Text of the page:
Economists of every persuasion — liberal and conservative — agree that a stimulus package is needed and that tax cuts don’t produce jobs the way spending does.  Most economists agree that people, except for the poor — many of whom fall below the minimum income needed to pay taxes — tend to save the money coming from tax cuts.  Or they use them to pay existing bills.  The tax cuts don’t get money into the economy as well or as quickly as spending does.  And heaven knows there are plenty of things we’ve been ignoring as a nation for decades.  All you have to do is drive our highways and city streets.  The pavement is cracking and the pot holes are nearly big enough to swallow a car.  How many more bridges and levees and dams need to fail before we get it… we need to invest in infrastructure.  How many more school buildings need to be condemned because they are unsafe?  How many more kids need to sit on the floor, lacking books and supplies, let alone class sizes that are actually conducive to learning?  How many buildings need to be made more energy efficient?  The list is nearly endless.  But the Republicans focused their criticism on condoms and new sod for the National Mall.  No matter that preventing unwanted pregnancies among poor families prevents a further financial drain on the system.  No matter that even laying new sod on the Mall would provide jobs for some folks who desperately need them.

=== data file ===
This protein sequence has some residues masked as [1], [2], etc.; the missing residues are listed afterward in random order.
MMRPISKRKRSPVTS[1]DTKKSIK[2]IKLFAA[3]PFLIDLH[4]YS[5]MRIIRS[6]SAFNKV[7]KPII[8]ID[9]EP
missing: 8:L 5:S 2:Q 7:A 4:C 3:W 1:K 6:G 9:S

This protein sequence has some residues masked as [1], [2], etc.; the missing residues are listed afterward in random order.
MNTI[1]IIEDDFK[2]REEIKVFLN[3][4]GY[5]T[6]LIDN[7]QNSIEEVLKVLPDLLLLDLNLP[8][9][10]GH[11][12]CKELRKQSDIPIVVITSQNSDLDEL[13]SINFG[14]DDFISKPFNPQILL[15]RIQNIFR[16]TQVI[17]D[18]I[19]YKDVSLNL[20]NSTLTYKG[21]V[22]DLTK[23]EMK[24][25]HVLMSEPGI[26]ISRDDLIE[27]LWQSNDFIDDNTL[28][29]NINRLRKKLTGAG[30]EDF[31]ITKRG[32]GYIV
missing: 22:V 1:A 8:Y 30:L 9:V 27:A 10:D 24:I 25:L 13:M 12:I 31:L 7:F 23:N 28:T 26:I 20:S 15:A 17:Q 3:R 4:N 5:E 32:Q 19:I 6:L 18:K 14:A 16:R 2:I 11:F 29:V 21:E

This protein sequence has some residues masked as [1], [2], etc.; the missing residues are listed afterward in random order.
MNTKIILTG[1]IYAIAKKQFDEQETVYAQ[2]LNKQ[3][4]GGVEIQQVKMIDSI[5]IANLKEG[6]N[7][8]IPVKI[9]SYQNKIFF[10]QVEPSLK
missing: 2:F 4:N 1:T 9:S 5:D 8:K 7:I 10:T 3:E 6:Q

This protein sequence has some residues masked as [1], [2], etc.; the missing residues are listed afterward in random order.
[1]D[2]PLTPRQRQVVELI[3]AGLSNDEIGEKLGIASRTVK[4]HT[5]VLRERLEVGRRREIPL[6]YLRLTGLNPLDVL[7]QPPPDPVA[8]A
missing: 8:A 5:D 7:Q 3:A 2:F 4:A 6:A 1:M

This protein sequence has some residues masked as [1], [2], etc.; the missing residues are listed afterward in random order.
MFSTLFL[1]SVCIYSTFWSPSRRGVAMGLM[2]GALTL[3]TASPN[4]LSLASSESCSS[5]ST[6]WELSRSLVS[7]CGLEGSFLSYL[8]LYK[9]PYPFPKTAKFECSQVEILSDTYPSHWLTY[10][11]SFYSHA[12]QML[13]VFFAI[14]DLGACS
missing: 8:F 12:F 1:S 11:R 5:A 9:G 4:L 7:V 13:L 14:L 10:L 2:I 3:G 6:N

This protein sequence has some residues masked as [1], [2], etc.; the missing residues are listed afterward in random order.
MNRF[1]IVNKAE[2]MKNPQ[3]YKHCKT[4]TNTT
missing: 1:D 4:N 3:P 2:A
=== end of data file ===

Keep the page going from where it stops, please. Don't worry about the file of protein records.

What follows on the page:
It would seem that the Grand Obstructionist Party isn’t paying much attention to the election results… a Democrat elected President by a wide margin, significant numbers of seats lost in both houses of Congress.  The American People sent a message, but it seems they aren’t listening.  The message was that we don’t want more of the same.  It hasn’t worked out so well for us.  And elections have consequences.  Bipartisanship doesn’t mean that the minority part is still in control.  It means that everyone, regardless of party affiliation, works together for the good of the country.